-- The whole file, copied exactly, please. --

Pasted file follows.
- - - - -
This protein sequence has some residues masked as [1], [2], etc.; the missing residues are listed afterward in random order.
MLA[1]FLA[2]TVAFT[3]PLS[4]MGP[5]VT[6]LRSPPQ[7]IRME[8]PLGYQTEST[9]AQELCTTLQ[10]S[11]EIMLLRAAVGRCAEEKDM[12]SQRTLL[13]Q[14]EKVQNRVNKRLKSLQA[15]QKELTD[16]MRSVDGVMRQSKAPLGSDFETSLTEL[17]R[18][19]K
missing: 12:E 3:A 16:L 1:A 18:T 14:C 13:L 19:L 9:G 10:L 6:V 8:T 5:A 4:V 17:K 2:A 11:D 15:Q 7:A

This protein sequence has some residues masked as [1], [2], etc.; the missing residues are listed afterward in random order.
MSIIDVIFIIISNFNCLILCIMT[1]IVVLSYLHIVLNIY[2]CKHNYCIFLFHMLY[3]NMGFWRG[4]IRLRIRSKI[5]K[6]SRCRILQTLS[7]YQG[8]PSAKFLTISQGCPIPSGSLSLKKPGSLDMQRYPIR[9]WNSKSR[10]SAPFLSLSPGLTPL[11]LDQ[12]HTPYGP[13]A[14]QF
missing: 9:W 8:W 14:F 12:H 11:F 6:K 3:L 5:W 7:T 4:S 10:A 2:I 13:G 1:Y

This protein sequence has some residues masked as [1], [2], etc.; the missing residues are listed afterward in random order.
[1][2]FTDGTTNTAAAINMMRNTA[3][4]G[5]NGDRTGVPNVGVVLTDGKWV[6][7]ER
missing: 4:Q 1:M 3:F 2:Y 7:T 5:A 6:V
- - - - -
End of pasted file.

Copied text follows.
This protein sequence has some residues masked as [1], [2], etc.; the missing residues are listed afterward in random order.
MLA[1]FLA[2]TVAFT[3]PLS[4]MGP[5]VT[6]LRSPPQ[7]IRME[8]PLGYQTEST[9]AQELCTTLQ[10]S[11]EIMLLRAAVGRCAEEKDM[12]SQRTLL[13]Q[14]EKVQNRVNKRLKSLQA[15]QKELTD[16]MRSVDGVMRQSKAPLGSDFETSLTEL[17]R[18][19]K
missing: 12:E 3:A 16:L 1:A 18:T 14:C 13:L 19:L 9:G 10:L 6:V 8:T 5:A 4:V 17:K 2:A 11:D 15:Q 7:A

This protein sequence has some residues masked as [1], [2], etc.; the missing residues are listed afterward in random order.
MSIIDVIFIIISNFNCLILCIMT[1]IVVLSYLHIVLNIY[2]CKHNYCIFLFHMLY[3]NMGFWRG[4]IRLRIRSKI[5]K[6]SRCRILQTLS[7]YQG[8]PSAKFLTISQGCPIPSGSLSLKKPGSLDMQRYPIR[9]WNSKSR[10]SAPFLSLSPGLTPL[11]LDQ[12]HTPYGP[13]A[14]QF
missing: 9:W 8:W 14:F 12:H 11:F 6:K 3:L 5:W 7:T 4:S 10:A 2:I 13:G 1:Y

This protein sequence has some residues masked as [1], [2], etc.; the missing residues are listed afterward in random order.
[1][2]FTDGTTNTAAAINMMRNTA[3][4]G[5]NGDRTGVPNVGVVLTDGKWV[6][7]ER
missing: 4:Q 1:M 3:F 2:Y 7:T 5:A 6:V